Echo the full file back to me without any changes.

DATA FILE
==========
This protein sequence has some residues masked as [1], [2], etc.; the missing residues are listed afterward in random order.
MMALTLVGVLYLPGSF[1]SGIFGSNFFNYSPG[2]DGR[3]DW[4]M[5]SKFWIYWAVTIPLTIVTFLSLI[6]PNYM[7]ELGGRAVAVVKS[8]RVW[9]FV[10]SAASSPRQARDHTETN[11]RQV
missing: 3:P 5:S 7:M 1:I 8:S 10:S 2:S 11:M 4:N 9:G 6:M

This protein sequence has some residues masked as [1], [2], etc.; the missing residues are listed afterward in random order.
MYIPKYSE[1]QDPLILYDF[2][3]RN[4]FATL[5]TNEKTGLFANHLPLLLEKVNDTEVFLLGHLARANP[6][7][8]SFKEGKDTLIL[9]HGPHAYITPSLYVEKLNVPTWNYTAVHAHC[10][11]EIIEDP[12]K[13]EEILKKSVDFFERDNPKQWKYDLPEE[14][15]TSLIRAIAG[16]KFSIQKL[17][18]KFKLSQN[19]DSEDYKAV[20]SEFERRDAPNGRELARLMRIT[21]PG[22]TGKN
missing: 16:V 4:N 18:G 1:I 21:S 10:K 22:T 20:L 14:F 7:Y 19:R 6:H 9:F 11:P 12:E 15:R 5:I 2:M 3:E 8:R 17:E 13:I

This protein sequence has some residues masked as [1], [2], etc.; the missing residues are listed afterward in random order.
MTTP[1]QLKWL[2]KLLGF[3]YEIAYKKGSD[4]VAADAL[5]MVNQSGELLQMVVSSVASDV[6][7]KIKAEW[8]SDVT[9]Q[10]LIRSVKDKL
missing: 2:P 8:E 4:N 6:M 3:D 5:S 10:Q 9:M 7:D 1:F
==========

This protein sequence has some residues masked as [1], [2], etc.; the missing residues are listed afterward in random order.
MMALTLVGVLYLPGSF[1]SGIFGSNFFNYSPG[2]DGR[3]DW[4]M[5]SKFWIYWAVTIPLTIVTFLSLI[6]PNYM[7]ELGGRAVAVVKS[8]RVW[9]FV[10]SAASSPRQARDHTETN[11]RQV
missing: 3:P 5:S 7:M 1:I 8:S 10:S 2:S 11:M 4:N 9:G 6:M

This protein sequence has some residues masked as [1], [2], etc.; the missing residues are listed afterward in random order.
MYIPKYSE[1]QDPLILYDF[2][3]RN[4]FATL[5]TNEKTGLFANHLPLLLEKVNDTEVFLLGHLARANP[6][7][8]SFKEGKDTLIL[9]HGPHAYITPSLYVEKLNVPTWNYTAVHAHC[10][11]EIIEDP[12]K[13]EEILKKSVDFFERDNPKQWKYDLPEE[14][15]TSLIRAIAG[16]KFSIQKL[17][18]KFKLSQN[19]DSEDYKAV[20]SEFERRDAPNGRELARLMRIT[21]PG[22]TGKN
missing: 16:V 4:N 18:G 1:I 21:S 10:K 22:T 20:L 14:F 7:Y 19:R 6:H 9:F 11:P 12:E 15:R 5:I 2:M 3:E 8:R 17:E 13:I

This protein sequence has some residues masked as [1], [2], etc.; the missing residues are listed afterward in random order.
MTTP[1]QLKWL[2]KLLGF[3]YEIAYKKGSD[4]VAADAL[5]MVNQSGELLQMVVSSVASDV[6][7]KIKAEW[8]SDVT[9]Q[10]LIRSVKDKL
missing: 2:P 8:E 4:N 6:M 3:D 5:S 10:Q 9:M 7:D 1:F